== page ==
“We assess the targeting of multiple companies with aviation-related partnerships to Saudi Arabia indicates that APT33 may possibly be looking to gain insights on Saudi Arabia’s military aviation capabilities to enhance Iran’s domestic aviation capabilities or to support Iran’s military and strategic decision-making vis a vis Saudi Arabia,” the researchers wrote.

“Iran has repeatedly demonstrated a willingness to globally leverage its cyber espionage capabilities,” FireEye director of intelligence analysis John Hultquist said in a statement. “Its aggressive use of this tool, combined with shifting geopolitics, underscore the danger that APT33 poses to governments and commercial interests in the Middle East and throughout the world.”

STEALTHbits Technologies CTO Jonathan Sander told eSecurity Planet that this is changing the face of cyber attacks.”When a cyber attack occurs, most still envision some young man in a hoodie or loner in a basement,” he said. “However, most of the bad guys today are professionals working for governments, organized crime, or even private [firms] in countries with lax laws that let cybercrime be a middle-class profession.”

“Organizations tend to focus defense on attacks that would exfiltrate data,” he said. “Many use the common notion that we’ve all been penetrated already as an excuse to only worry about defending against the last stage of most attacks where that data is stolen. When the motivation is destruction, though, the part where the data leaves never happens, and the trap is never sprung.”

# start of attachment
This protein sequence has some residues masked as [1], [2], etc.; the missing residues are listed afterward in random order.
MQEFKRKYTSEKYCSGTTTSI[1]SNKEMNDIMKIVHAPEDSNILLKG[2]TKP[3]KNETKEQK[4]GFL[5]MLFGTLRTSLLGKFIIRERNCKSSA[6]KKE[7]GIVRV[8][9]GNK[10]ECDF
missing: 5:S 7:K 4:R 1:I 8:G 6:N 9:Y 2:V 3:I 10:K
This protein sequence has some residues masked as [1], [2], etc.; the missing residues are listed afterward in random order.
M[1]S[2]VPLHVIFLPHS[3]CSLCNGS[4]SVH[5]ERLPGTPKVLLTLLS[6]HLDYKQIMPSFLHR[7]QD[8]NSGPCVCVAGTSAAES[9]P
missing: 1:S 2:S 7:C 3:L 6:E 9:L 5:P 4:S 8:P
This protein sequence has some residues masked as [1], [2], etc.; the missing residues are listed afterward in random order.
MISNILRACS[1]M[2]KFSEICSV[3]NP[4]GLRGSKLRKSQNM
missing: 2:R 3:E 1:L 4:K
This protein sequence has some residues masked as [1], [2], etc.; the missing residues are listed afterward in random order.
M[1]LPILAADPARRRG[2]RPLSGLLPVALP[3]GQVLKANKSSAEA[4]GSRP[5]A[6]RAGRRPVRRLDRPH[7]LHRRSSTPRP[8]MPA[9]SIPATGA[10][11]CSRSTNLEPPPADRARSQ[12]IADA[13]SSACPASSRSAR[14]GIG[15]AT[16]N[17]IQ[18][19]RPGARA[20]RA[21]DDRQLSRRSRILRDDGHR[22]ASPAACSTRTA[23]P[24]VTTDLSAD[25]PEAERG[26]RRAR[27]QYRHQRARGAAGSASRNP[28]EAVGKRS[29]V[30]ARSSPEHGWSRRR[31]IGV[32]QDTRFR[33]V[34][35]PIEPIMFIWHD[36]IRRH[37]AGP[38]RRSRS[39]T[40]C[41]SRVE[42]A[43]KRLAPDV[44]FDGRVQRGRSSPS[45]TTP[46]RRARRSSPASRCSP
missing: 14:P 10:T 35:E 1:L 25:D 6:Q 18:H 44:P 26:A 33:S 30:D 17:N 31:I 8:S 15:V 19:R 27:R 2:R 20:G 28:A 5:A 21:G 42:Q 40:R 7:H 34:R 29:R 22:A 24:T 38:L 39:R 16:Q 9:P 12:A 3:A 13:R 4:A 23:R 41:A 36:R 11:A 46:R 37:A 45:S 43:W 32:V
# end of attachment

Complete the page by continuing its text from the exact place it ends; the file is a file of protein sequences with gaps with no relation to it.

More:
Virsec Systems co-founder and COO Ray DeMeo mentioned there is no surprise in such groups. “We’ve seen clear evidence for some time that nation-state funded groups are using systematic, methodical, and innovative techniques to find weaknesses in networks and critical infrastructure systems,” he said.

“Expect ongoing cyber warfare to be the new normal, and it’s critical that all organizations take security much more seriously, improve their detection and protection capabilities, and train all employees to protect their credentials against theft,” DeMeo added.

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Deloitte Firm Data Breach

September 26th, 2017

Deloitte firm suffered data breach when it was hit last year by a cyber attack. The incident affected confidential emails and plans of at least six of its clients. Firm mentioned that attack was privileged, unrestricted ‘access to all areas.

Affected information also included usernames, passwords, IP addresses, architectural diagrams for businesses and health information.

As per the statement “In response to a cyber incident, Deloitte implemented its comprehensive security protocol and began an intensive and thorough review including mobilizing a team of cybersecurity and confidentiality experts inside and outside of Deloitte.”

“As part of the review, Deloitte has been in contact with the very few clients impacted and notified governmental authorities and regulators,” the company added.

As per the source, the exact duration was not known to the company.